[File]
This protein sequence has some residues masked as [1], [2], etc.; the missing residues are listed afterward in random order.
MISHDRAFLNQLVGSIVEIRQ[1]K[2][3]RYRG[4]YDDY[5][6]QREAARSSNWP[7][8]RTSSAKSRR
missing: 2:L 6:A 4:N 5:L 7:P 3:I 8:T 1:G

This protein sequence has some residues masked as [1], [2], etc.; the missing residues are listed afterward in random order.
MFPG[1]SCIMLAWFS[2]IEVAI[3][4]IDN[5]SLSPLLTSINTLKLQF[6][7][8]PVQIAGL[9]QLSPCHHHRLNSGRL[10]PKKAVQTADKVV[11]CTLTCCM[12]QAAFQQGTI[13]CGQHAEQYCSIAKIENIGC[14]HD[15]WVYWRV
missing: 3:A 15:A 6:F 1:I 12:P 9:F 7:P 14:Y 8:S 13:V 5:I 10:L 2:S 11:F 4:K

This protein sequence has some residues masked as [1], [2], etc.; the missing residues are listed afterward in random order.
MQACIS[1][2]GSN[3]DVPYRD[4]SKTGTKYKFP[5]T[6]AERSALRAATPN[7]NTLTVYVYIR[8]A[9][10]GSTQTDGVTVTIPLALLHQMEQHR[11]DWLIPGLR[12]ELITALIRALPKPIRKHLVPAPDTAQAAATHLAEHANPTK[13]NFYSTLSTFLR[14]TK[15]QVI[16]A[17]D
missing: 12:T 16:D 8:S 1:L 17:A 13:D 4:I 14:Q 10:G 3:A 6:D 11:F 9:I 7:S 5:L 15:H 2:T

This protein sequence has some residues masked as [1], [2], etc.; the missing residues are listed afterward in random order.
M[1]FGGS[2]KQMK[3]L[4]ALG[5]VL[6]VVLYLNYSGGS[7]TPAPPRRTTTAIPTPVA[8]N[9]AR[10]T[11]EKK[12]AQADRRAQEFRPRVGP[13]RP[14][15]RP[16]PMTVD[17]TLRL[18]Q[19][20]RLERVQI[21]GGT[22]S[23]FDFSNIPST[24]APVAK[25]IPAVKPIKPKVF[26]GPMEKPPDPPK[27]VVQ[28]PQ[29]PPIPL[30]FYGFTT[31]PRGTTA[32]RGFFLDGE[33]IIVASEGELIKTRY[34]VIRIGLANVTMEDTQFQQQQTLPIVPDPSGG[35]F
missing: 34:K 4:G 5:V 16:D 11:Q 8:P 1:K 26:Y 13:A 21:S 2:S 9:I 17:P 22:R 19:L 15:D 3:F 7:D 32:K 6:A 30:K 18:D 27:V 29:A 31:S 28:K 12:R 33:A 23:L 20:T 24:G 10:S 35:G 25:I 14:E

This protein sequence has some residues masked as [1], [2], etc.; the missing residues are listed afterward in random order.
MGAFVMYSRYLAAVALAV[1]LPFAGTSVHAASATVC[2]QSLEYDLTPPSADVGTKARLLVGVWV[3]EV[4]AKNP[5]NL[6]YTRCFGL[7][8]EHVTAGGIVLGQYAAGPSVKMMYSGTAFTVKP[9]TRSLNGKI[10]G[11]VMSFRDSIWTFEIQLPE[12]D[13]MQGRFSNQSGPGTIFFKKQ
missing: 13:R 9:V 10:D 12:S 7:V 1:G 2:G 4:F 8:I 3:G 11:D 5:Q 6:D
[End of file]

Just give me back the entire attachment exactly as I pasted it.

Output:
This protein sequence has some residues masked as [1], [2], etc.; the missing residues are listed afterward in random order.
MISHDRAFLNQLVGSIVEIRQ[1]K[2][3]RYRG[4]YDDY[5][6]QREAARSSNWP[7][8]RTSSAKSRR
missing: 2:L 6:A 4:N 5:L 7:P 3:I 8:T 1:G

This protein sequence has some residues masked as [1], [2], etc.; the missing residues are listed afterward in random order.
MFPG[1]SCIMLAWFS[2]IEVAI[3][4]IDN[5]SLSPLLTSINTLKLQF[6][7][8]PVQIAGL[9]QLSPCHHHRLNSGRL[10]PKKAVQTADKVV[11]CTLTCCM[12]QAAFQQGTI[13]CGQHAEQYCSIAKIENIGC[14]HD[15]WVYWRV
missing: 3:A 15:A 6:F 1:I 12:P 9:F 7:P 14:Y 8:S 13:V 5:I 10:L 2:S 11:F 4:K

This protein sequence has some residues masked as [1], [2], etc.; the missing residues are listed afterward in random order.
MQACIS[1][2]GSN[3]DVPYRD[4]SKTGTKYKFP[5]T[6]AERSALRAATPN[7]NTLTVYVYIR[8]A[9][10]GSTQTDGVTVTIPLALLHQMEQHR[11]DWLIPGLR[12]ELITALIRALPKPIRKHLVPAPDTAQAAATHLAEHANPTK[13]NFYSTLSTFLR[14]TK[15]QVI[16]A[17]D
missing: 12:T 16:D 8:S 1:L 17:A 13:D 4:I 14:Q 10:G 3:A 6:D 11:F 9:I 7:S 5:L 15:H 2:T

This protein sequence has some residues masked as [1], [2], etc.; the missing residues are listed afterward in random order.
M[1]FGGS[2]KQMK[3]L[4]ALG[5]VL[6]VVLYLNYSGGS[7]TPAPPRRTTTAIPTPVA[8]N[9]AR[10]T[11]EKK[12]AQADRRAQEFRPRVGP[13]RP[14][15]RP[16]PMTVD[17]TLRL[18]Q[19][20]RLERVQI[21]GGT[22]S[23]FDFSNIPST[24]APVAK[25]IPAVKPIKPKVF[26]GPMEKPPDPPK[27]VVQ[28]PQ[29]PPIPL[30]FYGFTT[31]PRGTTA[32]RGFFLDGE[33]IIVASEGELIKTRY[34]VIRIGLANVTMEDTQFQQQQTLPIVPDPSGG[35]F
missing: 34:K 4:G 5:V 16:D 11:Q 8:P 1:K 26:Y 13:A 21:S 2:S 9:I 17:P 22:R 19:L 15:D 3:F 7:D 32:K 6:A 30:K 18:D 27:V 29:A 31:S 28:K 12:R 33:A 23:L 20:T 24:G 10:S 35:G 25:I 14:E

This protein sequence has some residues masked as [1], [2], etc.; the missing residues are listed afterward in random order.
MGAFVMYSRYLAAVALAV[1]LPFAGTSVHAASATVC[2]QSLEYDLTPPSADVGTKARLLVGVWV[3]EV[4]AKNP[5]NL[6]YTRCFGL[7][8]EHVTAGGIVLGQYAAGPSVKMMYSGTAFTVKP[9]TRSLNGKI[10]G[11]VMSFRDSIWTFEIQLPE[12]D[13]MQGRFSNQSGPGTIFFKKQ
missing: 13:R 9:V 10:D 12:S 7:V 1:G 2:G 4:F 8:I 3:G 11:D 5:Q 6:D